Podjetni kmet, 7. January 2024, Author: Maruša Kraševec, Photo: SIP Šempeter d.d.
At SIP, which has become a specialist in the agricultural machinery market for grassland harvesting, employees need to know not only the technical characteristics of the machines, but also the physiological and physical processes that take place in and affect the plants before and during harvesting. To this end, a SIP Lab team has been set up to provide training for employees and is also involved in testing the machines, monitoring the quality of the forage and the importance of the different harvesting technologies. It also answers questions from users, often related to the SIP mowers. To answer the question “Which conditioner should I choose?” the SIP Lab carried out a test comparing different types of finger-type conditioners.
Why a conditioner?
Mown plants do not dry evenly, as the leaves of plants dry much faster than the stems. The stems allow the plant to extract water from the roots to the leaves with minimum loss, and are therefore surrounded by a waxy cuticle that prevents water evaporation. It is at this point that the conditioner does its work. These are mechanisms built into the mowing units, the purpose of which is to damage the stems of the plants, opening the stems and allowing water to be lost more quickly, thus drying the stems. As the wilting or drying of the forage is faster, the harvesting of the forage is consequently faster. This helps to ensure that as much nutrients as possible are retained in the forage, explains Maruša Kraševec, a graduate agricultural engineer and head of the SIP Lab.
What types of conditioners do we have?
There are two types of conditioners in mowers, finger-type and roller-type. Finger conditioners are made up of plastic or metal fingers and their function is to break or tear the stems, opening the way for faster moisture loss. They also partially damage the leaves of the plants, which can be a problem when harvesting leguminous plants.
Roller conditioners, on the other hand, work by squeezing the stems between two rubber or metal rollers. The compression causes the stem to crack or split open, exposing it to the weather without damaging the leaves. This makes them more suitable for conditioning clover and alfalfa.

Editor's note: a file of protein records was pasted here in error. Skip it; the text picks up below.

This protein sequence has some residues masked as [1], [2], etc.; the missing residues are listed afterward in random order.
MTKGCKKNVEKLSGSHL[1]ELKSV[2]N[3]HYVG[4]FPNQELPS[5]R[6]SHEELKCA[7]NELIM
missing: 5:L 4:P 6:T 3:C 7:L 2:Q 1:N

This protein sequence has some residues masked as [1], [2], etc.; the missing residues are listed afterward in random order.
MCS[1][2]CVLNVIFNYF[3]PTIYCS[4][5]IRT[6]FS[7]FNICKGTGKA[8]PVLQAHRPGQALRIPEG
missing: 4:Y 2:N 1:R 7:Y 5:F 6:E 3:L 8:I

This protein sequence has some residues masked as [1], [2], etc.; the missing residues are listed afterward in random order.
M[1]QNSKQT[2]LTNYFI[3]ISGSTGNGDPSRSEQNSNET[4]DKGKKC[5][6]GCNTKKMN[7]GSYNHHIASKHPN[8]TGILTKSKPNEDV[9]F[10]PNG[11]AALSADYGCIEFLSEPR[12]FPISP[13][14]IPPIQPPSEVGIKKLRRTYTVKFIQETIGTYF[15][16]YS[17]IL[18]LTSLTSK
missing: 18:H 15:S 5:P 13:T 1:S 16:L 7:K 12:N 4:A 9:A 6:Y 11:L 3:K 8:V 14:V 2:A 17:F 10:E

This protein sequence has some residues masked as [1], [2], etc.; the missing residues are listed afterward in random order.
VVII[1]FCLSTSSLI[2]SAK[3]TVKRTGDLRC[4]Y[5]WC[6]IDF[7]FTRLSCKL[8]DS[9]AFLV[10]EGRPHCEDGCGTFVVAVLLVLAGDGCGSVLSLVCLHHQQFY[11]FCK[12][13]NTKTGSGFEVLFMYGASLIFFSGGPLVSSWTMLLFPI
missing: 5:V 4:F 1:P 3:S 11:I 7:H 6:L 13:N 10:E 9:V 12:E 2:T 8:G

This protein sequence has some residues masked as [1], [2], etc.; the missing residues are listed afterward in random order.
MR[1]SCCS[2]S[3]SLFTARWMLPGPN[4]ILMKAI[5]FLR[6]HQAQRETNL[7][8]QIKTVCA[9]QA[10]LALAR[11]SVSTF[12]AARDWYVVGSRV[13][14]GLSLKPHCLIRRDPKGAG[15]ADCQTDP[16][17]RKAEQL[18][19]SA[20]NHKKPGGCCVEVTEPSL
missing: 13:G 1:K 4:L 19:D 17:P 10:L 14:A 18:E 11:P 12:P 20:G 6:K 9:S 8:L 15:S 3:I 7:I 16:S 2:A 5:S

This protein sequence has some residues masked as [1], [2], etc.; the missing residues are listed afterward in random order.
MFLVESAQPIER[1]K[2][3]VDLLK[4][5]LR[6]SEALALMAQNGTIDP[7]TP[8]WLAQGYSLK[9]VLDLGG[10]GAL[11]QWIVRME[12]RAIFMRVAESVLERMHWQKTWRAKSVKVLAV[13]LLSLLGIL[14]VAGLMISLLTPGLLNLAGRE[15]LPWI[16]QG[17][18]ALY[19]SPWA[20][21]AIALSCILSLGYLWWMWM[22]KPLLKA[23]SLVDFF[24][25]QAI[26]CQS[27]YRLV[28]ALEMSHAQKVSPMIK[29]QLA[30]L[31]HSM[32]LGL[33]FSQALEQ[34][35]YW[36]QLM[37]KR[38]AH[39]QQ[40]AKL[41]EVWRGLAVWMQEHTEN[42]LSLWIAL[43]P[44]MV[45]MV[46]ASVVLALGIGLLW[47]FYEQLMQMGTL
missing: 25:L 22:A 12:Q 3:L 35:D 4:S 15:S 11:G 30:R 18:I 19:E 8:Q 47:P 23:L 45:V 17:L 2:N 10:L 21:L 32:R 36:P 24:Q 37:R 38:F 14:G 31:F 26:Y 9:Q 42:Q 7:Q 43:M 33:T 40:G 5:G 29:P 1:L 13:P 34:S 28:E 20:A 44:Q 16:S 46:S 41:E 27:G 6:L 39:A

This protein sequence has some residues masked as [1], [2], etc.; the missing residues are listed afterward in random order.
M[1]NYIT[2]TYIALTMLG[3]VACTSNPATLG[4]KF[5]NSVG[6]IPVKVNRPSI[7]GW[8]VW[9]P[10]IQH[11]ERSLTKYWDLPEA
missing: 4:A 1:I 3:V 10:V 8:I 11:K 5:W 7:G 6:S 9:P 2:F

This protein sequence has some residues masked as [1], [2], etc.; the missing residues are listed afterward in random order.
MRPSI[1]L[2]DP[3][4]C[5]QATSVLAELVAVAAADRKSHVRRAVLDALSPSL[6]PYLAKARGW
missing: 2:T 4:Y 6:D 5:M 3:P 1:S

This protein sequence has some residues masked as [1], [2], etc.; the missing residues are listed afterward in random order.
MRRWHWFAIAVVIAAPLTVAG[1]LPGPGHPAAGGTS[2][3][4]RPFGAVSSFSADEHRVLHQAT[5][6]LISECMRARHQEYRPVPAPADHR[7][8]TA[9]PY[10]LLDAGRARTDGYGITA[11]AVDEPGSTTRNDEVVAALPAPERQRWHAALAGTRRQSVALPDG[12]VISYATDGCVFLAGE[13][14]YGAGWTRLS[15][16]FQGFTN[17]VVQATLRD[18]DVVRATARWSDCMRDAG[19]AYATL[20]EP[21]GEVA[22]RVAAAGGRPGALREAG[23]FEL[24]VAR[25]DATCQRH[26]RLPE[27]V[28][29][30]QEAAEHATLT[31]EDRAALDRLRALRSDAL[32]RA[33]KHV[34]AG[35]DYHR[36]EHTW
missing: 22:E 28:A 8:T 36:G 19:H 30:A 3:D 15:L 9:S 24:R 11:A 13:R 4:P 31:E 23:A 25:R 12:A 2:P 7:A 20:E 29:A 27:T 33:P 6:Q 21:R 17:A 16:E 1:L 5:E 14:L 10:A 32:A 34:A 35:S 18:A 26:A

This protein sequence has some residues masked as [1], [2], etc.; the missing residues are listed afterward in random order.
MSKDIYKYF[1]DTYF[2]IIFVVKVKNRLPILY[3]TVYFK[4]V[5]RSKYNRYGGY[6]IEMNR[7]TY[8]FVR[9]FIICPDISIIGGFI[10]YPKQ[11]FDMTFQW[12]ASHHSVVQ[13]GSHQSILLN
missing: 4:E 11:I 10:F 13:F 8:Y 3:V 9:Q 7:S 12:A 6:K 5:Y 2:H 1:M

Which conditioner should I choose?
SIP says that when communicating with users and potential customers, they are often asked which conditioner they recommend. In Slovenia, this question mainly concerns finger conditioners, as roller conditioners are not very commonly used in Slovenia. In order to answer this question as accurately as possible, SIP Lab designed an experiment comparing two different types of finger conditioners and their impact on the rate of forage wilting and the crude protein content of forage. The test was carried out in July on the second cut of a grass-clover mixture. For the purpose of the test, a prototype of a double mower combination was used, where one mower unit was without a conditioner, the other mower unit had a conditioner with steel fingers and the front-mounted mower unit had a conditioner with plastic fingers. This gave them the opportunity to compare three different types of rows in one pass of the tractor under the same conditions. They also took samples of freshly defecated forage for comparison.
And what did the results of the SIP Lab test show?
The results of the analysis of forage samples cut without a conditioner, with a plastic finger conditioner and with a steel finger conditioner showed that two hours after cutting, the dry matter content of the grass-clover mixture was as follows: 18.7 per cent for freshly cut forage, 25.2 per cent for mowing without a conditioner, 26.9 per cent for mowing with a plastic finger conditioner and 28.9 per cent for mowing with a steel-finger conditioner.
Analysis of the crude protein content per kilogram of dry matter (DM) of forage showed that the crude protein content per kilogram of DM of forage was 16.3 per cent for mowing without a conditioner, 14.7 per cent for mowing with a metal conditioner and 15.6 per cent for mowing with a plastic finger conditioner. The crude protein content per kg of SS forage for the freshly cut mix was 16.7 %.
When conditoning with a metal finger conditioner, the loss of moisture from the plants is the fastest, but when conditoning clover there may be a greater loss of leaves and consequently protein.
The photo shows the damage to clover leaves caused by the plastic finger conditioner , which is minimal compared to steel fingers.
SIP Lab recommendations for users
The test results showed that there is always some loss of crude protein when using a conditioner. On the other hand, we speed up the wilting or drying of the plants, which reduces the time the plants are exposed to the metabolic processes that take place after mowing and to external influences, especially weather, which in themselves can lead to even greater losses of nutritional value in the forage. Conditioning with a steel-finger conditioner results in a faster loss of moisture from the plants, which means that harvesting of the forage can also be faster, but clover conditioning can result in greater losses of leaves and protein compared to plastic soils. Thus, for users and those still looking for information on which conditioner to choose, SIP recommends the use of steel-fingered conditioners in areas dominated by pure grass crops, and plastic-fingered conditioners for grass-clover mixtures and also for alfalfa mixtures.
Read more in the original article, which can be found HERE.